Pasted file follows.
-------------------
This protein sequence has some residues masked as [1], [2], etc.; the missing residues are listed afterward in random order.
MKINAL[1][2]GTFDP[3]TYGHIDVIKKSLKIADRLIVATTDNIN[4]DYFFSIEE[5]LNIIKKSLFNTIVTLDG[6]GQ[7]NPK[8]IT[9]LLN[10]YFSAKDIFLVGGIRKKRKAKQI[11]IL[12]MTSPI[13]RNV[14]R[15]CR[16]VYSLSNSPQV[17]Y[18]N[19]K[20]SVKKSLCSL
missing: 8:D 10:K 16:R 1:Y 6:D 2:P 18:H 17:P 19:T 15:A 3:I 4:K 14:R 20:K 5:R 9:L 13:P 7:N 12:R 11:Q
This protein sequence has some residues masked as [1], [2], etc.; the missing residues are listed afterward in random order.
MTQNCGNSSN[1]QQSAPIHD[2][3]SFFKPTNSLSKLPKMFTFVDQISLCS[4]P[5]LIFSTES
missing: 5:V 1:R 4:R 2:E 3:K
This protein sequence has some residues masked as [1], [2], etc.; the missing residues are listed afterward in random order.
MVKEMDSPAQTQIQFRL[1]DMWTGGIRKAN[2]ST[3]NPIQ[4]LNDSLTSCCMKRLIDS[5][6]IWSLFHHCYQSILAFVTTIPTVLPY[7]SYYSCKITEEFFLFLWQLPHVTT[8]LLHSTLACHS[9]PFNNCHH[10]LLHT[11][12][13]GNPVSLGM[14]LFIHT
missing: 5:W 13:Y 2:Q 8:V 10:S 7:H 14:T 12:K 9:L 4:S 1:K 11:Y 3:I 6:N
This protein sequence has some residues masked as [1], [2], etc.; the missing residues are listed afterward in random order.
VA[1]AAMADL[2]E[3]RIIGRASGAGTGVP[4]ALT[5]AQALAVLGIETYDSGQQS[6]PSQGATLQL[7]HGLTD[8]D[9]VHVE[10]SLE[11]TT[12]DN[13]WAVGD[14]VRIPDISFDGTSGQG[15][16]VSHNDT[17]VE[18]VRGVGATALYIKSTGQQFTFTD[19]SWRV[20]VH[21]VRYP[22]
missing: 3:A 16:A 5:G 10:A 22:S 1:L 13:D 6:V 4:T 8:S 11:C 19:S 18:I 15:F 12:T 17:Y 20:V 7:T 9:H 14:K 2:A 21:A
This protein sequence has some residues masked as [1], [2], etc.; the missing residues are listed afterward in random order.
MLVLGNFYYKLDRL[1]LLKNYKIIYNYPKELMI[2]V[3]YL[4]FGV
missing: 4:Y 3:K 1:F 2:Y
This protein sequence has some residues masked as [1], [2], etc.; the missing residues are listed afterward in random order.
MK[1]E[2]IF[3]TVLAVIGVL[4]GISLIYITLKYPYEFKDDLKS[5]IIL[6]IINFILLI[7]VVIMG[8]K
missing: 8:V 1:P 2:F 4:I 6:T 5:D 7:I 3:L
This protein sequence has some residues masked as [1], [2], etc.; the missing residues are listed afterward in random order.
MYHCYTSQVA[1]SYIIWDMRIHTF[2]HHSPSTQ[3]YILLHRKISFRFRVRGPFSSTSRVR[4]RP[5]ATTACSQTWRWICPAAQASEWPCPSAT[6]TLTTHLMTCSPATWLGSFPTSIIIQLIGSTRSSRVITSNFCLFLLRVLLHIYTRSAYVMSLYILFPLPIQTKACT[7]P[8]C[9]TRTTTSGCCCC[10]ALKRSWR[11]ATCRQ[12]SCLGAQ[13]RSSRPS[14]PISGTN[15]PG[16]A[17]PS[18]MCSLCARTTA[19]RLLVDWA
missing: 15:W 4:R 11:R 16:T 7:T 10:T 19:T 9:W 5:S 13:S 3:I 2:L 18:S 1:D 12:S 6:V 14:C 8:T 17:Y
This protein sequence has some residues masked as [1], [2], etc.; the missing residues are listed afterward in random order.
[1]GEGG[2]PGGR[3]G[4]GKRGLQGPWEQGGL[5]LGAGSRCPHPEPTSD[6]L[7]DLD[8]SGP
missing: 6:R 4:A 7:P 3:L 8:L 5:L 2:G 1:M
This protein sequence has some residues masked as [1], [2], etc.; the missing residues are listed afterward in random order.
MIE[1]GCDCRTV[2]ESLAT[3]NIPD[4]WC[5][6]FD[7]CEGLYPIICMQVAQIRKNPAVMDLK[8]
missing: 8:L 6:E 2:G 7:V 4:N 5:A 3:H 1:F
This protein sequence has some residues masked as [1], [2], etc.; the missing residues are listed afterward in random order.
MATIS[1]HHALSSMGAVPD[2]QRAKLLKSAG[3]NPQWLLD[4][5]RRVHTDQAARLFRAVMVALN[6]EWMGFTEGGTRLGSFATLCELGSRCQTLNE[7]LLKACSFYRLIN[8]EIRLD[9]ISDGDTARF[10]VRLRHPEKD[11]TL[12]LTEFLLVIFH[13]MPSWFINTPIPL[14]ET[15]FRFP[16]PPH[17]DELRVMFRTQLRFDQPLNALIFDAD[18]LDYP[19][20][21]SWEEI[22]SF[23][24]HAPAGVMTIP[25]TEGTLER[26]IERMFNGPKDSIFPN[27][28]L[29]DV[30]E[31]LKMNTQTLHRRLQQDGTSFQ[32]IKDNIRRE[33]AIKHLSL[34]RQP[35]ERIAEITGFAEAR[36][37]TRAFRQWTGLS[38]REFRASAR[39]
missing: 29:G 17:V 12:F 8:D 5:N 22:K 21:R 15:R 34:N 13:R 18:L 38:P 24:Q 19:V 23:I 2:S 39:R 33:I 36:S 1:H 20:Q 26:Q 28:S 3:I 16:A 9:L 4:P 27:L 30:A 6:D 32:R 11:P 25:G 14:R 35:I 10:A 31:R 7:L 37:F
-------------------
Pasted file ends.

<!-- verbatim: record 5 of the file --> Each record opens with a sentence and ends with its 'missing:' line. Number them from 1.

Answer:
This protein sequence has some residues masked as [1], [2], etc.; the missing residues are listed afterward in random order.
MLVLGNFYYKLDRL[1]LLKNYKIIYNYPKELMI[2]V[3]YL[4]FGV
missing: 4:Y 3:K 1:F 2:Y